Video Gamer is reader-supported. When you buy through links on our site, we may earn an affiliate commission. Prices subject to change. Learn more
It’s quite remarkable that Crystal Dynamics has been able to create a game that feels designed for solo play just as much as it does for co-op. On my first run through the studio’s download-only Lara Croft and the Guardian of Light, the mixture of combat, puzzles and platforming seemed built around playing alone – yet as soon as I played through the same levels with a friend, it was hard to imagine how the game had worked as a single-player experience. This is just one of the reasons why Guardian of Light is one of the most expertly-crafted downloadable titles released this year.
Played from a fairly old-school distant third-person viewpoint, Guardian of Light looks completely different to every Tomb Raider game that’s gone before it. The 14 chapters here are large, sprawling environments with many areas to explore, all viewed from an isometric perspective. They look great too, as do the many enemies you’ll come across over the course of the decently sized adventure. It’s undoubtedly one of the most visually impressive downloadable titles on the market.
Controls aren’t your usual Tomb Raider fare either, with the left stick handling movement and the right aiming, similar to how retro shooters like Geometry Wars work. Holding the right shoulder button will cause Lara to fire or throw her weapon, and the left stick will then make her strafe. Movement speed here is adequate to dodge enemy fire (a roll move helps out too), but Lara doesn’t move around at a stupidly fast pace.
Weapons come in all shapes and sizes, but it’s only the default pistol and spears that are unlimited. The other tools in your arsenal, which includes machine guns and a flamethrower, rely on an ammunition meter, replenished by picking up items scattered around the environment and dropped by defeated enemies. Lara can also plant bombs and detonate them from a safe distance; these are unlimited, and ideal for taking out large groups of small enemies like, but there’s a small recharge period to stop you abusing their explosive power.
When playing alone the puzzles are cleverly designed, often making use of Lara’s grappling hook and her ability to stand on spears that’s she’s hurled into walls, but it’s when you play with a friend that things really get interesting. A second player steps into the shoes of Totec, an ancient Amazonian warrior who is woken by an army of men trying to get their hands on (shock, horror!) cursed treasure. Rather than simply being a re-skinned Lara, Totec has his own set of skills that help to make Guardian of Light one of the best co-op experiences around.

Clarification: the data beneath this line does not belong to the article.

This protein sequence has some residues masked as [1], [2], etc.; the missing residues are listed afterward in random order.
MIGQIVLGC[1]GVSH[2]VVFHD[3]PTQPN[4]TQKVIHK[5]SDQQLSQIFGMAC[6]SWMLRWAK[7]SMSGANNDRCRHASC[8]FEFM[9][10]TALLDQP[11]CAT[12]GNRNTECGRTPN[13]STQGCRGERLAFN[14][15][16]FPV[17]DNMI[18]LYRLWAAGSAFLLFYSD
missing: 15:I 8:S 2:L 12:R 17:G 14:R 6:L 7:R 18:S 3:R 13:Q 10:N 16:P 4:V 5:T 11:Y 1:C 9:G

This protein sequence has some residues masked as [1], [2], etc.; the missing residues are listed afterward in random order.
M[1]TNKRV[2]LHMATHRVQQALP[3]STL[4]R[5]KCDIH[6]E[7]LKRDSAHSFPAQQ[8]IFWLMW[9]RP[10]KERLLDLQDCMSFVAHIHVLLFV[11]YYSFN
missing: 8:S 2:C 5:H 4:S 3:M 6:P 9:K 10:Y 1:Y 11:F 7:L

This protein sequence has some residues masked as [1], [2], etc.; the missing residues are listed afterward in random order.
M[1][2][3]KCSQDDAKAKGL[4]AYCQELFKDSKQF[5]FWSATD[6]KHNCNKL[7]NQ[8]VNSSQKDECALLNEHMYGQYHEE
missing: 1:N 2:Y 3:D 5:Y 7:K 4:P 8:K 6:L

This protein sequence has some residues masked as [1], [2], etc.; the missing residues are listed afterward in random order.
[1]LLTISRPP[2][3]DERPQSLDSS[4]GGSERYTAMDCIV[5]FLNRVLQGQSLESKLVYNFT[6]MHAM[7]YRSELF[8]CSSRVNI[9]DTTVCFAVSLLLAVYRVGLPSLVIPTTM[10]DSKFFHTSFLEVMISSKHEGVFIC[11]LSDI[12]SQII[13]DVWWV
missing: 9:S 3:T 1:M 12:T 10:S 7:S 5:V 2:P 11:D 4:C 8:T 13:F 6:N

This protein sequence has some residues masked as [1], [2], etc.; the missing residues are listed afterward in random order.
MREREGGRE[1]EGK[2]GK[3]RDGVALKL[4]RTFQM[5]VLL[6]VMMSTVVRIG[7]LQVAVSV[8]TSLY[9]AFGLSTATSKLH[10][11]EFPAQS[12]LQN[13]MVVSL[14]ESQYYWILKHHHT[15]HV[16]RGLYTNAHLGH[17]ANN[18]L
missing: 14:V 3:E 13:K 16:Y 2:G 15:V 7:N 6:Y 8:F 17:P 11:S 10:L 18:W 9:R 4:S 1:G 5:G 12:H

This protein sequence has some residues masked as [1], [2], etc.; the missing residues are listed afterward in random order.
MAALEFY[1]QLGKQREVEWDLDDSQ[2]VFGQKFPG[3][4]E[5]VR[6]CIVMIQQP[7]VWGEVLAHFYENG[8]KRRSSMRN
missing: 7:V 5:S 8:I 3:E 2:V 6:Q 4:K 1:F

Rather than simply running through the same levels together, fighting more enemies and sharing spoils, the puzzles thrown at you in co-op require smart use of the two characters’ abilities. In co-op it’s Totec who can throw spears into walls, which Lara can then walk on (the massive warrior is too heavy for this), while the buxom adventurer’s grappling hook can be used to create tightrope walks for her partner. Totec can also use a shield to protect himself and his female companion, and this cleverly doubles as a makeshift platform that Lara can use to access out of reach ledges. The duo can also help each other cross large gaps and scale walls.
Levels that seemed to be built around solo play are different when you tackle them with a friend. Puzzles are completely changed so that they require tight co-ordination and co-operation with your buddy. In the past Tomb Raider has never seemed ideally set up for a co-op experience, but the new mechanics in Guardian of Light, combined with clever level and puzzle design, make for a game that is essentially two-in-one – so different is the feel when played alongside someone else.
Whether you’re playing alone or co-operatively, you’ll come across challenge rooms. These optional areas, marked by fiery red skulls above the entrance, pose trials that must be completed in order to gain new weapons or artefacts. Weapons are fairly self explanatory, but artefacts can be used to modify your stats. An early find will increase Lara’s speed, for example, but also makes her bombs less deadly. There are also relics you can find and equip, granting additional weapon powers (scattershot, regenerating ammo) that activate once you’ve filled a an on-screen meter by shooting several successive enemies; in this powered-up mode Lara also gains a score bonus for each foe she kills – a perk that helps when aiming to beat the targets set for each stage. High-scoring runs unlock new weapons to play with, and there’s also leaderboard fame to compete for. The game also lets you compare scores with friends who have the game, and if you’re competitive you may find yourself revisiting old stages in a bid to out-perform your mates.
Lara Croft and the Guardian of Light is slight in terms of storytelling – the one area seemingly skimped on to keep costs down – but everything else here is worthy of a full retail release. Visually it’s excellent, the campaign is just as long as recent full-price titles I’ve played and is different when played co-operatively, and the gameplay equally tests your brain and your trigger finger. Even when you’ve finished the story, competitive score-based play should keep you coming back time and again. The promised online co-op isn’t yet available, but don’t let that stop you picking up Guardian of Light. It’s a fine example of how to take a popular franchise and make it work for the budget downloadable market.